I've always been fascinated by Nicklaus's dual qualities of extreme competitiveness that led to 18 major championship wins and his unfailing graciousness in the heat of the battle, and just after, whether he won or narrowly lost. His outward appearance and behavior were the same in either situation—exemplary.
In an article in The Australian about the win-at-all-costs mentality of footballer Luis Suarez, Matthew Syed shared an anecdote about Jack Nicklaus that explains his greatness. I believe it also explains how a 29-year-old Nicklaus was able to concede a missable putt to Tony Jacklin that decided the outcome of the 1969 Ryder Cup.
I WAS once invited for tea with Jack Nicklaus at a hotel next to St Andrews. He greeted me with courtesy, showed me to a seat, and then poured. He was kind, discursive and humane. Almost old-worldly. This sense of decency characterised the way he played the game, too. He respected the rules, respected his opponents and generally conducted himself with honour. At the 1969 Ryder Cup, he conceded a crucial putt to Tony Jacklin on the final green, an act that has, to many, become synonymous with the elusive spirit of golf.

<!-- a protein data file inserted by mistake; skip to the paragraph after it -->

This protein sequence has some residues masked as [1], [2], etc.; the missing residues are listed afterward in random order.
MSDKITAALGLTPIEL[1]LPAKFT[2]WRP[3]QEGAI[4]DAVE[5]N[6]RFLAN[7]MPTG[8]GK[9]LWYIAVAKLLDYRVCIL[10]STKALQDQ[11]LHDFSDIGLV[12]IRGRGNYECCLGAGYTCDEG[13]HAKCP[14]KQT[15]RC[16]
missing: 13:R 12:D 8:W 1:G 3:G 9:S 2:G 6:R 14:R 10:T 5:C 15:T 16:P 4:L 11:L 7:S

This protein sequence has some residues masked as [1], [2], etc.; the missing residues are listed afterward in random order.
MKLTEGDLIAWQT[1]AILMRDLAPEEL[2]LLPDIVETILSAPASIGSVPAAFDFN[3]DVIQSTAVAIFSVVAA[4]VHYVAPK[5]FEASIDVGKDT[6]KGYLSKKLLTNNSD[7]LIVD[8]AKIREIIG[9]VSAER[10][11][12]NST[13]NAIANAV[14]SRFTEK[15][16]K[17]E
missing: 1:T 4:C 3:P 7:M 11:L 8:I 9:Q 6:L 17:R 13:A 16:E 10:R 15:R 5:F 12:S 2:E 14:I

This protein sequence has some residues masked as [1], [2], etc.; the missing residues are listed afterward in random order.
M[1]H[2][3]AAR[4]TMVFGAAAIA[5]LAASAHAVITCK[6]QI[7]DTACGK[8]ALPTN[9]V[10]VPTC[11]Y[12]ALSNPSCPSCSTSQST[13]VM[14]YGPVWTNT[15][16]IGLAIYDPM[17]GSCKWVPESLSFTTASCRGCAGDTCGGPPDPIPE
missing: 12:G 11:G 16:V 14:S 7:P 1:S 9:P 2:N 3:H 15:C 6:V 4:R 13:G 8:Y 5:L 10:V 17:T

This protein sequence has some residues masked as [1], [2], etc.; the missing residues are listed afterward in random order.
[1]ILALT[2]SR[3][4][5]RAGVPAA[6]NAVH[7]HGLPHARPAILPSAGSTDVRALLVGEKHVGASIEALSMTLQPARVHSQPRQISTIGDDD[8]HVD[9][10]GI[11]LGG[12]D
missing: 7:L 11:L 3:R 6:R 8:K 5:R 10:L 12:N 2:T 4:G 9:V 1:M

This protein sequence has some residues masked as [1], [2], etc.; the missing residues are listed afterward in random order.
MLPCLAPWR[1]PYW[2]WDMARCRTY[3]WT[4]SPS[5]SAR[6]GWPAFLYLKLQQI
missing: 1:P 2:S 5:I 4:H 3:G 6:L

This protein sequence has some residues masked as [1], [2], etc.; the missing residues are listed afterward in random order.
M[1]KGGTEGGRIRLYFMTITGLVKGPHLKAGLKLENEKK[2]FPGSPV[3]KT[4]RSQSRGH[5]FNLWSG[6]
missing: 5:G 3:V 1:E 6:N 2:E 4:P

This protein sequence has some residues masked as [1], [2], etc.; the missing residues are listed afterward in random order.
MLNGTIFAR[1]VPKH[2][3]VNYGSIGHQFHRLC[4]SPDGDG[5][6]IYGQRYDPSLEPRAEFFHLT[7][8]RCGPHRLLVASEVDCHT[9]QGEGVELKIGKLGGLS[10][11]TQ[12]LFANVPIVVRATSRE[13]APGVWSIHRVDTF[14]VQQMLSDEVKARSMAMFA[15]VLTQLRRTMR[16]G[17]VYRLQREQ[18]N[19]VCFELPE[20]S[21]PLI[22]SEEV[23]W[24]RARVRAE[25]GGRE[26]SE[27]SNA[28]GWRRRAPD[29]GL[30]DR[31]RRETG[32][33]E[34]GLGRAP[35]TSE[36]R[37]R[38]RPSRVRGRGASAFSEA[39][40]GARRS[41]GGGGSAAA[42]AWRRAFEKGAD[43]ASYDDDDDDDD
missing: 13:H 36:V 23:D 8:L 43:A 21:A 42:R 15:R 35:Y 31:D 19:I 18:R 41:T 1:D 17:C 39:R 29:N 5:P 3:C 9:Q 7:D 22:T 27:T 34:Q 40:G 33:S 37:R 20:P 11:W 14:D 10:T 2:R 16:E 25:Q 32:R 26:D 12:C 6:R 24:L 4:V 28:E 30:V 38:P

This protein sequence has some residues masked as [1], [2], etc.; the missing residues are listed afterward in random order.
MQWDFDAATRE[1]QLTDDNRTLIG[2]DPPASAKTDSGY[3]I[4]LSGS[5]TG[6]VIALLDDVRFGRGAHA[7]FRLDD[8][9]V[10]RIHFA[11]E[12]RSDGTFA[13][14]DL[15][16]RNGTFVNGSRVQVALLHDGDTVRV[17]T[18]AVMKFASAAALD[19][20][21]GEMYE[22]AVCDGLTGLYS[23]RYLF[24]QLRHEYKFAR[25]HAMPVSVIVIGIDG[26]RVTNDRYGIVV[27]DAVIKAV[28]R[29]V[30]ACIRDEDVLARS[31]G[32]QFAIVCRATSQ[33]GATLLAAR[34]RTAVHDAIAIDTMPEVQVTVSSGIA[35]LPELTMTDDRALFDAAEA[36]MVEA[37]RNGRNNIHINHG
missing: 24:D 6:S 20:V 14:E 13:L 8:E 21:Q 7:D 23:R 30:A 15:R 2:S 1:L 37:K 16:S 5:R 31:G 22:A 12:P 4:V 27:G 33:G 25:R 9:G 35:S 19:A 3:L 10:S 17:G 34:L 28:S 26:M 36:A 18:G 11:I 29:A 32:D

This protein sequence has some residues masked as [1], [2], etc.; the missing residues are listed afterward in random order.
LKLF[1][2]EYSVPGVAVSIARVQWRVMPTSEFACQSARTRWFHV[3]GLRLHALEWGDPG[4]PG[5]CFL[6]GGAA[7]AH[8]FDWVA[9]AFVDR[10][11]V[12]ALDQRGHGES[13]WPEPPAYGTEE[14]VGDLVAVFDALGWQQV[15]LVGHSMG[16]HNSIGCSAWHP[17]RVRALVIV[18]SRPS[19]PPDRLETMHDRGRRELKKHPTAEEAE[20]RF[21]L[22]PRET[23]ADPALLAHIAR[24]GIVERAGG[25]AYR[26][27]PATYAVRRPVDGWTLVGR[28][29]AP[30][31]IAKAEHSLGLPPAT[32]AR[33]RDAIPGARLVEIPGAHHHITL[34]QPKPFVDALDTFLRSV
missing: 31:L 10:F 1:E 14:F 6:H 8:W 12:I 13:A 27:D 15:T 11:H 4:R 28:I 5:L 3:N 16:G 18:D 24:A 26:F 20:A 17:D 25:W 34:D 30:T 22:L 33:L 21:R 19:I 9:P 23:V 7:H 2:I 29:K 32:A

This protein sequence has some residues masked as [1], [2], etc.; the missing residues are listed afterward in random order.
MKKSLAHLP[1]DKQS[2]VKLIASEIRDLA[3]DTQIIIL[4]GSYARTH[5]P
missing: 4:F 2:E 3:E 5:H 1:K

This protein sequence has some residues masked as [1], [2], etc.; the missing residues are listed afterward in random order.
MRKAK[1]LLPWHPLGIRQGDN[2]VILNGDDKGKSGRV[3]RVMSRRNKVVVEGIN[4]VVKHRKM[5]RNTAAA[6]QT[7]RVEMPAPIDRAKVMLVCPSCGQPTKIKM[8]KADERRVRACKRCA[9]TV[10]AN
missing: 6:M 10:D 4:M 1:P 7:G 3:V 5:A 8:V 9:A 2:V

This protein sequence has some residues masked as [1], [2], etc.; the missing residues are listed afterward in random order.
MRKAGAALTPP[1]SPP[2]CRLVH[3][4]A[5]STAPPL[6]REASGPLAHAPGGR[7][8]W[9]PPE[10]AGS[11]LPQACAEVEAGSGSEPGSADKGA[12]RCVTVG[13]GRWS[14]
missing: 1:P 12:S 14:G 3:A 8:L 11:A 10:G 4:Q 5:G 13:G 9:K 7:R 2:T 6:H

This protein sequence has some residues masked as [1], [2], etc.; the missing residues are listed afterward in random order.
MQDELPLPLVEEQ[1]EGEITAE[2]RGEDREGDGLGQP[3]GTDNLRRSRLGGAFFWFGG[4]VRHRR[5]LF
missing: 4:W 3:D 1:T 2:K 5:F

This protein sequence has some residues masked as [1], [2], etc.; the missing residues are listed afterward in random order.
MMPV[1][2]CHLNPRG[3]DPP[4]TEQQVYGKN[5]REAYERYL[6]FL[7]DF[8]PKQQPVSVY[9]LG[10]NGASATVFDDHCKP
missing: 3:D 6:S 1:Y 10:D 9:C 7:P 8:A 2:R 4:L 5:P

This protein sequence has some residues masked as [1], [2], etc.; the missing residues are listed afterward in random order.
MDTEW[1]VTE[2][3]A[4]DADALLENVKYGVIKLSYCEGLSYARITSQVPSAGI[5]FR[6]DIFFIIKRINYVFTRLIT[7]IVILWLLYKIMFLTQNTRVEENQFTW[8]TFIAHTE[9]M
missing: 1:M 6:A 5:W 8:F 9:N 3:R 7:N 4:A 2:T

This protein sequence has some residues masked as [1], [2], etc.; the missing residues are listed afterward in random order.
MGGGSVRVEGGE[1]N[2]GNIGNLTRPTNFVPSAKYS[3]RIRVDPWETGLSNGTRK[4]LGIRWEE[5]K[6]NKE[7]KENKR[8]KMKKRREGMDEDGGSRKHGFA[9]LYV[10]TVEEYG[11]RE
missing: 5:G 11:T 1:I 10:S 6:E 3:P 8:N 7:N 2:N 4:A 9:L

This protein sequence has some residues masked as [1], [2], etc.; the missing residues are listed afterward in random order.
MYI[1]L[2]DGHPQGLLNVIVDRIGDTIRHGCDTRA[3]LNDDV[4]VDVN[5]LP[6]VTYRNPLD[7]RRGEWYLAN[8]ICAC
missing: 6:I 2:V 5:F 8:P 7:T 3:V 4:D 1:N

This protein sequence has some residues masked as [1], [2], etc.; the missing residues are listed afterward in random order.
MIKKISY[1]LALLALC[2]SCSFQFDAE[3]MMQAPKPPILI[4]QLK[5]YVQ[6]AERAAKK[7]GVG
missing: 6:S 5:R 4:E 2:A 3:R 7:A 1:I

Now, here is something else about Nicklaus that is, perhaps, even more striking: he was a winner. In the way he swung his clubs, he was ruthless. He nailed important putts and he rarely missed the green when a major championship was approaching its climax. He ended up winning 18, a record that may not be surpassed for some time.
Do you see the distinction, here?
Nicklaus, like Tom Watson and others, was vindictive, but in a wonderfully limited sense. He was ruthless with his clubs rather than with his manner. He wanted to win, but never tried to punch anyone who got the better of him. He was ultra-driven, but grasped the subtle truth that ambition can never be an excuse for betraying one’s values.